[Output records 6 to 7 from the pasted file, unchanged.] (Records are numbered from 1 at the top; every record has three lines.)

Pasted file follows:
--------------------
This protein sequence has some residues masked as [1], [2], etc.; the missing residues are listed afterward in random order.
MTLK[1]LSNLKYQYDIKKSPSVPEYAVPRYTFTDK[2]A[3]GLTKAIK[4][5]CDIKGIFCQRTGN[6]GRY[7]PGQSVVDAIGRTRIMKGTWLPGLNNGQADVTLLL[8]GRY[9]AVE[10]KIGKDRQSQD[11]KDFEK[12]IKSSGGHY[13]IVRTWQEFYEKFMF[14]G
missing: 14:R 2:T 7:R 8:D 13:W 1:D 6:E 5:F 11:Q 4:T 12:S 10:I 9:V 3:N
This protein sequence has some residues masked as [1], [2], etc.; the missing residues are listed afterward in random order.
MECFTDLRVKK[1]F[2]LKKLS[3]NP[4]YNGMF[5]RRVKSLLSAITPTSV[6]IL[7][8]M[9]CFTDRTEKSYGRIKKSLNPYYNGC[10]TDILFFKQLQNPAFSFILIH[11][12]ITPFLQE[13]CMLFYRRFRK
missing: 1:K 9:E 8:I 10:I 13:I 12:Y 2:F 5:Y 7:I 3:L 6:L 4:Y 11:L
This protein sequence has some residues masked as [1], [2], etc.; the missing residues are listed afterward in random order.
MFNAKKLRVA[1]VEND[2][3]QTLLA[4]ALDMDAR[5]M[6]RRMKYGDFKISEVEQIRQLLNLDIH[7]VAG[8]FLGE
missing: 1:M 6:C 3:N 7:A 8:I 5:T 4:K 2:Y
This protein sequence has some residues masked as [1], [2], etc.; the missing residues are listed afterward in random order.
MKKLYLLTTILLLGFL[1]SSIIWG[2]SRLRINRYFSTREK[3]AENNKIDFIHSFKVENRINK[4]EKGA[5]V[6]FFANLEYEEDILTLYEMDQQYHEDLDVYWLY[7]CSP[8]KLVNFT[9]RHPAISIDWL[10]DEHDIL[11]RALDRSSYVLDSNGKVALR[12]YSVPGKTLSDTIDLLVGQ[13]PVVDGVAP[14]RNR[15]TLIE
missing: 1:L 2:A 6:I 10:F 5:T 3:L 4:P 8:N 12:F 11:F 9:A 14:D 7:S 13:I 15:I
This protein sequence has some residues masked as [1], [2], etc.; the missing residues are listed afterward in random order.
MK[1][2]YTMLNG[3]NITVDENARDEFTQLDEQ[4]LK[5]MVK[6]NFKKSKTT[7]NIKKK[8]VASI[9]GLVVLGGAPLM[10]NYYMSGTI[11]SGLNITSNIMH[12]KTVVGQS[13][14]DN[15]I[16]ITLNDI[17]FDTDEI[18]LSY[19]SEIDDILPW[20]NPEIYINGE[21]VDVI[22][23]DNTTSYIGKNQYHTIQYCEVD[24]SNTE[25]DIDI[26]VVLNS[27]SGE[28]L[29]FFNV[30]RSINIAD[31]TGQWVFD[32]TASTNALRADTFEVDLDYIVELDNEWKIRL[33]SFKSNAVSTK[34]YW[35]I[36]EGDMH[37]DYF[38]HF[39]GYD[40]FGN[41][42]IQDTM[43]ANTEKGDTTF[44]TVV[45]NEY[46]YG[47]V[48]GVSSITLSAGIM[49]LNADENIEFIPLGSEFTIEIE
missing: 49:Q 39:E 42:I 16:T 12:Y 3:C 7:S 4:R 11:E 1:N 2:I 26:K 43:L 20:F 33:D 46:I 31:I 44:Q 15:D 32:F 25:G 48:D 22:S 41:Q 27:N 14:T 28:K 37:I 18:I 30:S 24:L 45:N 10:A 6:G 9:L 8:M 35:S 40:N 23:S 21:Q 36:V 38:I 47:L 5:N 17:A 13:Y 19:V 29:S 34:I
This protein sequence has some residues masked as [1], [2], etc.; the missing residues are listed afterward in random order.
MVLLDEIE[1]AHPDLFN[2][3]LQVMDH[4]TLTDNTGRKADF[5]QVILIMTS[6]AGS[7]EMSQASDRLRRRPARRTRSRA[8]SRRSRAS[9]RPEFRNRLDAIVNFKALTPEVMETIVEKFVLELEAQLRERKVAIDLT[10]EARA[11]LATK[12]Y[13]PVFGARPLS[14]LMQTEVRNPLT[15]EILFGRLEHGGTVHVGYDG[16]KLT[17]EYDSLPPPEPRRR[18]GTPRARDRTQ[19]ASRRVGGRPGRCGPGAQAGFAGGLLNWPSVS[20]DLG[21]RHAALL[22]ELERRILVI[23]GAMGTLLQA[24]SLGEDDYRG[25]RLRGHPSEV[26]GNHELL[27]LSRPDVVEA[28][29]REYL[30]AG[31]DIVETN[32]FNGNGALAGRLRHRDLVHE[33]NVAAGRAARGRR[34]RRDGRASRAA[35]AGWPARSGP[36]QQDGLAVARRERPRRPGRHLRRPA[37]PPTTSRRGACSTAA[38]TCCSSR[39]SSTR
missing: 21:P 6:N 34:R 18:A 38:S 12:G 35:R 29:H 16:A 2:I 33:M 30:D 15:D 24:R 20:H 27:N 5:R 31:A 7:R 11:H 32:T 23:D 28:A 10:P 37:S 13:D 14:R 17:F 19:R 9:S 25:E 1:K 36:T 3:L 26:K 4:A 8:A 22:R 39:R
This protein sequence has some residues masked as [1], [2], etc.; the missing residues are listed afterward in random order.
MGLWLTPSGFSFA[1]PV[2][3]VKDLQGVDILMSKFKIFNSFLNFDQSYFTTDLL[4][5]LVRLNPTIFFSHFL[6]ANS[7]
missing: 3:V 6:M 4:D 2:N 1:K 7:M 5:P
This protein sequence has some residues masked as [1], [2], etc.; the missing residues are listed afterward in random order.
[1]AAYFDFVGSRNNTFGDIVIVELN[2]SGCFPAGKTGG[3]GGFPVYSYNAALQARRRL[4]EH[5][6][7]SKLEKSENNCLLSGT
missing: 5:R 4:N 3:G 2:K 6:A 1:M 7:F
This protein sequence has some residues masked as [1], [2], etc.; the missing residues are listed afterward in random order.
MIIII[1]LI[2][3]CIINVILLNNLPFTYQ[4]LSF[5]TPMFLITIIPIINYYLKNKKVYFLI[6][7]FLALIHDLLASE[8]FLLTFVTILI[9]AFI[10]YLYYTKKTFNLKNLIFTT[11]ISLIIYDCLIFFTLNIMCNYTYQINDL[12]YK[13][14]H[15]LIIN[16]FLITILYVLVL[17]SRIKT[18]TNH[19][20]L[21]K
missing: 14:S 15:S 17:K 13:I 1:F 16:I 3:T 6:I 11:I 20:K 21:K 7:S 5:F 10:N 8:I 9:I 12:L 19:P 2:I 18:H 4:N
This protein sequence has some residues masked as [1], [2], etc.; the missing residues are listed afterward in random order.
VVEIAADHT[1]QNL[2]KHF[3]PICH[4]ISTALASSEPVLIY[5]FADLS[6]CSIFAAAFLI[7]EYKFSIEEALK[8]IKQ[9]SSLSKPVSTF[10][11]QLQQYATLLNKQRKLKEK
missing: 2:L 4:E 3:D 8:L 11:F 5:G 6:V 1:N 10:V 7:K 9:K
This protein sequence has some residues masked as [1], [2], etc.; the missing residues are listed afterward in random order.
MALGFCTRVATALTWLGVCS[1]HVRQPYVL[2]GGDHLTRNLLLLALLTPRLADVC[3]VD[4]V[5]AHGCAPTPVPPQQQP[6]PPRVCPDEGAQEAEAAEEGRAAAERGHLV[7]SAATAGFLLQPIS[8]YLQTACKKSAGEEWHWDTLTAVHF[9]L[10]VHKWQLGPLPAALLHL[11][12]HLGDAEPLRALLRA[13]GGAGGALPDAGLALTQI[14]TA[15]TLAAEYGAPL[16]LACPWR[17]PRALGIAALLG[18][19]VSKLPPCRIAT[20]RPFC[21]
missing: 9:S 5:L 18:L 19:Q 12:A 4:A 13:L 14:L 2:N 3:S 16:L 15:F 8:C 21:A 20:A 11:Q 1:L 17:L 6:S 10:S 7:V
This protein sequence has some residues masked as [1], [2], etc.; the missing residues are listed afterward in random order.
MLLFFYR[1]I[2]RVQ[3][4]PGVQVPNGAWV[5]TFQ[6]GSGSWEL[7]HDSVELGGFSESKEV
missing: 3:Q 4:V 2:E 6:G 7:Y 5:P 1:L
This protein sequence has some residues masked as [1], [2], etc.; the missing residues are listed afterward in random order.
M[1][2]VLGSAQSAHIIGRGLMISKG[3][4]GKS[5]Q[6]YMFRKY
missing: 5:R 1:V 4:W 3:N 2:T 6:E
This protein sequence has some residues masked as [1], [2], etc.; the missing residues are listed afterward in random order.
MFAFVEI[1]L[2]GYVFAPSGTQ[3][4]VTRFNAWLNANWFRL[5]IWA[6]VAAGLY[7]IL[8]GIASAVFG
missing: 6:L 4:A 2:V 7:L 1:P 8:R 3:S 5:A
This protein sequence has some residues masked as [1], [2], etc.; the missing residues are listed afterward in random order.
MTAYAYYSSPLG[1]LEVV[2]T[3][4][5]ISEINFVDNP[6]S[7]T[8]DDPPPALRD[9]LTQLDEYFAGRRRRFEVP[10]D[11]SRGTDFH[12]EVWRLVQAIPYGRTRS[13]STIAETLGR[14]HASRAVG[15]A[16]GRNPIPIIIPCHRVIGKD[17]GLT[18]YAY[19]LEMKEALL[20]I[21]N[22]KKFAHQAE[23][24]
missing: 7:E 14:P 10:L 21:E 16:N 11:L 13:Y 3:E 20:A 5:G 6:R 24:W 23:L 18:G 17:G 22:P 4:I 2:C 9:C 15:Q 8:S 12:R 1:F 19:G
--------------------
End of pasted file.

This protein sequence has some residues masked as [1], [2], etc.; the missing residues are listed afterward in random order.
MVLLDEIE[1]AHPDLFN[2][3]LQVMDH[4]TLTDNTGRKADF[5]QVILIMTS[6]AGS[7]EMSQASDRLRRRPARRTRSRA[8]SRRSRAS[9]RPEFRNRLDAIVNFKALTPEVMETIVEKFVLELEAQLRERKVAIDLT[10]EARA[11]LATK[12]Y[13]PVFGARPLS[14]LMQTEVRNPLT[15]EILFGRLEHGGTVHVGYDG[16]KLT[17]EYDSLPPPEPRRR[18]GTPRARDRTQ[19]ASRRVGGRPGRCGPGAQAGFAGGLLNWPSVS[20]DLG[21]RHAALL[22]ELERRILVI[23]GAMGTLLQA[24]SLGEDDYRG[25]RLRGHPSEV[26]GNHELL[27]LSRPDVVEA[28][29]REYL[30]AG[31]DIVETN[32]FNGNGALAGRLRHRDLVHE[33]NVAAGRAARGRR[34]RRDGRASRAA[35]AGWPARSGP[36]QQDGLAVARRERPRRPGRHLRRPA[37]PPTTSRRGACSTAA[38]TCCSSR[39]SSTR
missing: 21:P 6:N 34:R 18:A 38:S 12:G 35:R 29:H 16:A 2:I 33:M 30:D 15:D 24:R 20:H 27:N 5:R 31:A 7:R 11:H 32:T 23:D 28:A 10:P 37:S 13:D 14:R 17:F 19:R 9:S 25:E 1:K 36:T 3:L 26:K 4:A 8:A 22:R 39:R
This protein sequence has some residues masked as [1], [2], etc.; the missing residues are listed afterward in random order.
MGLWLTPSGFSFA[1]PV[2][3]VKDLQGVDILMSKFKIFNSFLNFDQSYFTTDLL[4][5]LVRLNPTIFFSHFL[6]ANS[7]
missing: 3:V 6:M 4:D 2:N 1:K 7:M 5:P